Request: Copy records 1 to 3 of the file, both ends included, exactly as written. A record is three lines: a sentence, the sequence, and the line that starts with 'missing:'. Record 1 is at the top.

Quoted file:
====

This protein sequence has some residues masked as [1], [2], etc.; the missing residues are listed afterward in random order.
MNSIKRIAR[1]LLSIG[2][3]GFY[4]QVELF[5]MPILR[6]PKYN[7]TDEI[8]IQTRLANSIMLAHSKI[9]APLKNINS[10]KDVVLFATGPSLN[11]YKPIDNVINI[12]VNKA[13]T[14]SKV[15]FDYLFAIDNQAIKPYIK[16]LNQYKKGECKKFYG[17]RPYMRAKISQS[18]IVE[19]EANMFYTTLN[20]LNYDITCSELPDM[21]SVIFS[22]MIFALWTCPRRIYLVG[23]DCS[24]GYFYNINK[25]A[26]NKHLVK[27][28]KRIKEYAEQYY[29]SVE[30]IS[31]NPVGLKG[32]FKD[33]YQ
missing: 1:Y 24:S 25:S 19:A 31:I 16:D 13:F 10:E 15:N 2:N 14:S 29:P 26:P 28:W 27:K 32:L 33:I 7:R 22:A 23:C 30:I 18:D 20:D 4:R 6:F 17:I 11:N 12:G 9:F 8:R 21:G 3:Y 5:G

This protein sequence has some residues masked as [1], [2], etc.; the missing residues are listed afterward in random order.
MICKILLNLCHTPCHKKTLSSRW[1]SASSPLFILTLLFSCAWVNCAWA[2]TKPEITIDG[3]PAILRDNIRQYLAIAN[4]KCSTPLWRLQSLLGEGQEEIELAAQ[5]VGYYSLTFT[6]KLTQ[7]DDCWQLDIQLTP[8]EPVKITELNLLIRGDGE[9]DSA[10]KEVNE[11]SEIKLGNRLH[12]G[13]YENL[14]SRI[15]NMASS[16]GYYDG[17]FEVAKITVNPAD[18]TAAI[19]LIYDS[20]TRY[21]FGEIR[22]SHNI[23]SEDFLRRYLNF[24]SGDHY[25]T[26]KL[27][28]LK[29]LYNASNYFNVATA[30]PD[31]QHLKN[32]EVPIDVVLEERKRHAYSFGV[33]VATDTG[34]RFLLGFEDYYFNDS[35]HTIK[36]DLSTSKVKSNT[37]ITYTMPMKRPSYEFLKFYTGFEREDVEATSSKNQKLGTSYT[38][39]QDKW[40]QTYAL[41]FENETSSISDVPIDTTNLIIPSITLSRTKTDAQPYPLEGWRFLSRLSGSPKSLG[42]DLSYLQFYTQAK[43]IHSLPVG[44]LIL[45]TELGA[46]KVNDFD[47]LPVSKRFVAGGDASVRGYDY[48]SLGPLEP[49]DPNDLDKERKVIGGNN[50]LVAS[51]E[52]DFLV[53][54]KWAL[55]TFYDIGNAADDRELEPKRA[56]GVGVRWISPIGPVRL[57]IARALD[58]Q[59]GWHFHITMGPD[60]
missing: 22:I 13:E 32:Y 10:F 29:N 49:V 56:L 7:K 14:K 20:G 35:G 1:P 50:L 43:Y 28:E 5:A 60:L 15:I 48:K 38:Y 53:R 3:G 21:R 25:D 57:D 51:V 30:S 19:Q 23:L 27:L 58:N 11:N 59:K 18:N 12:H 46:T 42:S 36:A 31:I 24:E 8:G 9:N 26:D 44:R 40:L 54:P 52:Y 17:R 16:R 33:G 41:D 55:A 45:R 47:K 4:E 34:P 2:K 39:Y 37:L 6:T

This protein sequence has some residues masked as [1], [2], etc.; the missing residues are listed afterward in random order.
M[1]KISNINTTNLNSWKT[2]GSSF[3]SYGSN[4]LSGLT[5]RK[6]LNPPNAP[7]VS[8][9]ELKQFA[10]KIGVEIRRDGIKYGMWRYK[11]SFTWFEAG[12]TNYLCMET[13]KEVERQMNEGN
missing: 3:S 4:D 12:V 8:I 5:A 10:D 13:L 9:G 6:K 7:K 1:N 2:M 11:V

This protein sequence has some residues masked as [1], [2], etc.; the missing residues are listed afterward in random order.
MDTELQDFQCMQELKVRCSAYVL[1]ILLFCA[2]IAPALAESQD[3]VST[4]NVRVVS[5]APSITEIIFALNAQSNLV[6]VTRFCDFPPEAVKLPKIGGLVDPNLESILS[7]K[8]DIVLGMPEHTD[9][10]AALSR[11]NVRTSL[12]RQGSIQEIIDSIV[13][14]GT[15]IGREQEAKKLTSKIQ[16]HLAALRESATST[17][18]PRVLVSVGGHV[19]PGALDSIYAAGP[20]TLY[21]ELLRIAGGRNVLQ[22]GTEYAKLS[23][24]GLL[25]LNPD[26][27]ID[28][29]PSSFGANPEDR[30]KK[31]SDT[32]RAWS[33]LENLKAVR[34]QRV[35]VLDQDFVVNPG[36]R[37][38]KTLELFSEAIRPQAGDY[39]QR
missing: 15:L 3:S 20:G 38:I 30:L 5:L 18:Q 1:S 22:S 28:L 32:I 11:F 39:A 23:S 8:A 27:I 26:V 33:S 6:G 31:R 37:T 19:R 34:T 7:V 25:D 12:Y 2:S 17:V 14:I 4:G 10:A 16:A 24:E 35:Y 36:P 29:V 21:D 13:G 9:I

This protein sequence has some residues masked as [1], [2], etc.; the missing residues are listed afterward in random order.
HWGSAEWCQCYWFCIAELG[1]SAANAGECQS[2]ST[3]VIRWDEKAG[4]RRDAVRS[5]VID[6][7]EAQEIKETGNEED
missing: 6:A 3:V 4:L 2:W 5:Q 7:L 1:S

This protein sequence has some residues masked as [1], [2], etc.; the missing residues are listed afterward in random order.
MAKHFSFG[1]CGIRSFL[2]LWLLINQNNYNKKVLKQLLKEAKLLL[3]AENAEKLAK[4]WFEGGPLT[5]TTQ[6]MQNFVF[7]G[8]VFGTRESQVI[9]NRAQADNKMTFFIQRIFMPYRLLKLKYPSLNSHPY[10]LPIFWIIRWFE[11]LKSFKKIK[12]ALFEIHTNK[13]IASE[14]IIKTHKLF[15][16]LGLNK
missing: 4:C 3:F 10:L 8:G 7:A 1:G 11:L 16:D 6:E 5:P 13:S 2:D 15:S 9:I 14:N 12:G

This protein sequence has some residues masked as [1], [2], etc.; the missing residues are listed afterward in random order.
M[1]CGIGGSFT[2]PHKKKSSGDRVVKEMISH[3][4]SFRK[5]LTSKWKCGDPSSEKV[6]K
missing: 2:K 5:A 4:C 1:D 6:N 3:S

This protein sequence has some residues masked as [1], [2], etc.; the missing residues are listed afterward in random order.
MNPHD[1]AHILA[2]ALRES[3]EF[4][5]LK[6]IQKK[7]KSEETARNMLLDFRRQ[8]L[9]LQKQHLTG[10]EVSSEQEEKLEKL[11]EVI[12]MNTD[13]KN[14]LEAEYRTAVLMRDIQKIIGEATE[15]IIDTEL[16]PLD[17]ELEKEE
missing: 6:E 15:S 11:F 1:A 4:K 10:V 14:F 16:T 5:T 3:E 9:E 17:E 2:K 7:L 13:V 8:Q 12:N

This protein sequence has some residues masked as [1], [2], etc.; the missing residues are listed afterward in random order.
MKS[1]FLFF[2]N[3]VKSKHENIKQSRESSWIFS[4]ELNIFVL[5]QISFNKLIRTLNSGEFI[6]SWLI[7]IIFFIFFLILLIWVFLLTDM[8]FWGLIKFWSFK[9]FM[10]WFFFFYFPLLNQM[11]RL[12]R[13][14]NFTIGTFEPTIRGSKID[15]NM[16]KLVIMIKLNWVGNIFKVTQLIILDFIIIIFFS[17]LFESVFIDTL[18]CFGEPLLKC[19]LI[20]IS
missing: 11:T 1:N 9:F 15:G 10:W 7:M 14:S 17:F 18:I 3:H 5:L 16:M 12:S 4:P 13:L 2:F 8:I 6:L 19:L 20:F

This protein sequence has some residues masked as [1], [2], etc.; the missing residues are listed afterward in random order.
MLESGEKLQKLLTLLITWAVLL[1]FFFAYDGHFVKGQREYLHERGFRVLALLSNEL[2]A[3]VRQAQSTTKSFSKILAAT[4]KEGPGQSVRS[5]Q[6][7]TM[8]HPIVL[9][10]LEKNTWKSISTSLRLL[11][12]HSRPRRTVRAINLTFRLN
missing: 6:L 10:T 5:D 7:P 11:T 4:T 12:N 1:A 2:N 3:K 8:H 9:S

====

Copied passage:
This protein sequence has some residues masked as [1], [2], etc.; the missing residues are listed afterward in random order.
MNSIKRIAR[1]LLSIG[2][3]GFY[4]QVELF[5]MPILR[6]PKYN[7]TDEI[8]IQTRLANSIMLAHSKI[9]APLKNINS[10]KDVVLFATGPSLN[11]YKPIDNVINI[12]VNKA[13]T[14]SKV[15]FDYLFAIDNQAIKPYIK[16]LNQYKKGECKKFYG[17]RPYMRAKISQS[18]IVE[19]EANMFYTTLN[20]LNYDITCSELPDM[21]SVIFS[22]MIFALWTCPRRIYLVG[23]DCS[24]GYFYNINK[25]A[26]NKHLVK[27][28]KRIKEYAEQYY[29]SVE[30]IS[31]NPVGLKG[32]FKD[33]YQ
missing: 1:Y 24:S 25:S 19:A 31:I 16:D 13:F 10:E 15:N 2:N 14:S 29:P 26:P 28:W 27:K 32:L 33:I 7:R 22:A 23:C 30:I 18:D 20:D 4:R 6:F 17:I 11:N 12:G 9:F 8:R 21:G 3:Y 5:G

This protein sequence has some residues masked as [1], [2], etc.; the missing residues are listed afterward in random order.
MICKILLNLCHTPCHKKTLSSRW[1]SASSPLFILTLLFSCAWVNCAWA[2]TKPEITIDG[3]PAILRDNIRQYLAIAN[4]KCSTPLWRLQSLLGEGQEEIELAAQ[5]VGYYSLTFT[6]KLTQ[7]DDCWQLDIQLTP[8]EPVKITELNLLIRGDGE[9]DSA[10]KEVNE[11]SEIKLGNRLH[12]G[13]YENL[14]SRI[15]NMASS[16]GYYDG[17]FEVAKITVNPAD[18]TAAI[19]LIYDS[20]TRY[21]FGEIR[22]SHNI[23]SEDFLRRYLNF[24]SGDHY[25]T[26]KL[27][28]LK[29]LYNASNYFNVATA[30]PD[31]QHLKN[32]EVPIDVVLEERKRHAYSFGV[33]VATDTG[34]RFLLGFEDYYFNDS[35]HTIK[36]DLSTSKVKSNT[37]ITYTMPMKRPSYEFLKFYTGFEREDVEATSSKNQKLGTSYT[38][39]QDKW[40]QTYAL[41]FENETSSISDVPIDTTNLIIPSITLSRTKTDAQPYPLEGWRFLSRLSGSPKSLG[42]DLSYLQFYTQAK[43]IHSLPVG[44]LIL[45]TELGA[46]KVNDFD[47]LPVSKRFVAGGDASVRGYDY[48]SLGPLEP[49]DPNDLDKERKVIGGNN[50]LVAS[51]E[52]DFLV[53][54]KWAL[55]TFYDIGNAADDRELEPKRA[56]GVGVRWISPIGPVRL[57]IARALD[58]Q[59]GWHFHITMGPD[60]
missing: 22:I 13:E 32:Y 10:F 29:N 49:V 56:L 7:K 14:K 20:G 35:G 1:P 50:L 43:Y 28:E 5:A 60:L 15:I 48:K 38:Y 53:R 3:G 21:R 25:D 57:D 51:V 30:S 19:Q 23:L 27:L 58:N 11:N 59:K 18:N 12:H 46:T 42:S 36:A 31:I 24:E 8:G 9:N 26:D 44:R 40:L 54:P 52:Y 17:R 16:R 33:G 41:D 55:A 45:R 47:K 4:E 34:P 2:K 39:Y 37:L 6:T

This protein sequence has some residues masked as [1], [2], etc.; the missing residues are listed afterward in random order.
M[1]KISNINTTNLNSWKT[2]GSSF[3]SYGSN[4]LSGLT[5]RK[6]LNPPNAP[7]VS[8][9]ELKQFA[10]KIGVEIRRDGIKYGMWRYK[11]SFTWFEAG[12]TNYLCMET[13]KEVERQMNEGN
missing: 3:S 4:D 12:V 8:I 5:A 10:D 13:L 9:G 6:K 7:K 1:N 2:M 11:V